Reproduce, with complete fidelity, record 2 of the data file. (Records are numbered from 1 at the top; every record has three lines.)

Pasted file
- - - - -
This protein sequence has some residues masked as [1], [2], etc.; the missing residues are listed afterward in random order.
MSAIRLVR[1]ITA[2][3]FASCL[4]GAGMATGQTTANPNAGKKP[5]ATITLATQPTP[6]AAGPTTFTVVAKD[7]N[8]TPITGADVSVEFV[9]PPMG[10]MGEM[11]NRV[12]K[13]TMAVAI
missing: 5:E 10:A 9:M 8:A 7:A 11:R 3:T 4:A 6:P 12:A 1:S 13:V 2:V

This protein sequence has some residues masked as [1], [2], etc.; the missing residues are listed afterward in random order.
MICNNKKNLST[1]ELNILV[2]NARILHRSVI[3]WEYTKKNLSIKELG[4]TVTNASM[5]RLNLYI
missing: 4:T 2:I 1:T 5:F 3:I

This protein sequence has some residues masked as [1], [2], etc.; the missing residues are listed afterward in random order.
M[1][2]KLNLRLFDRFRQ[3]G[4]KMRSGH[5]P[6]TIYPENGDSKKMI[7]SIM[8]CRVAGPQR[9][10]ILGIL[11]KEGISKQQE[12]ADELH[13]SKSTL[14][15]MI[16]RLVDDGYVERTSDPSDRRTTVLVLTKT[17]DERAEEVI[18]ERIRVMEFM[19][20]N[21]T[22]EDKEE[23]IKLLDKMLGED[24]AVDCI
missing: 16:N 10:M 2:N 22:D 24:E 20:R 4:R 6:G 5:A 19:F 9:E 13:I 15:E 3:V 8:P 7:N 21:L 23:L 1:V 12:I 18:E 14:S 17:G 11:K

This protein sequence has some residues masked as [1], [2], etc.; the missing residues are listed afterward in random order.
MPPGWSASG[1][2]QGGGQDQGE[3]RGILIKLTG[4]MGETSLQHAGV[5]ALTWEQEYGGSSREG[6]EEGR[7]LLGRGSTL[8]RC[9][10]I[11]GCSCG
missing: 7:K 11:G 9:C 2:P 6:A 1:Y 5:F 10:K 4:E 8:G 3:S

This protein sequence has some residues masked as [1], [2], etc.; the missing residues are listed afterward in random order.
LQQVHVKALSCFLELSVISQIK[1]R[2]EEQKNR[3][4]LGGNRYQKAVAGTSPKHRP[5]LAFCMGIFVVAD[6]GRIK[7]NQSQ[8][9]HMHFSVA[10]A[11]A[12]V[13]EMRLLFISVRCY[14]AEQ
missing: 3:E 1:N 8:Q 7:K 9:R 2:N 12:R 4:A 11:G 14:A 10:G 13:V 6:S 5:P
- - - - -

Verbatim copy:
This protein sequence has some residues masked as [1], [2], etc.; the missing residues are listed afterward in random order.
MICNNKKNLST[1]ELNILV[2]NARILHRSVI[3]WEYTKKNLSIKELG[4]TVTNASM[5]RLNLYI
missing: 4:T 2:I 1:T 5:F 3:I